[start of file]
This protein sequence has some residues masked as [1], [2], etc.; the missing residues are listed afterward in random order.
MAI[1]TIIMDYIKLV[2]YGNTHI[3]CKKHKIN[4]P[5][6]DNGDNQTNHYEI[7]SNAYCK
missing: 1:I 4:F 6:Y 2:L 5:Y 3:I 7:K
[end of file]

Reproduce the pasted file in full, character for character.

This protein sequence has some residues masked as [1], [2], etc.; the missing residues are listed afterward in random order.
MAI[1]TIIMDYIKLV[2]YGNTHI[3]CKKHKIN[4]P[5][6]DNGDNQTNHYEI[7]SNAYCK
missing: 1:I 4:F 6:Y 2:L 5:Y 3:I 7:K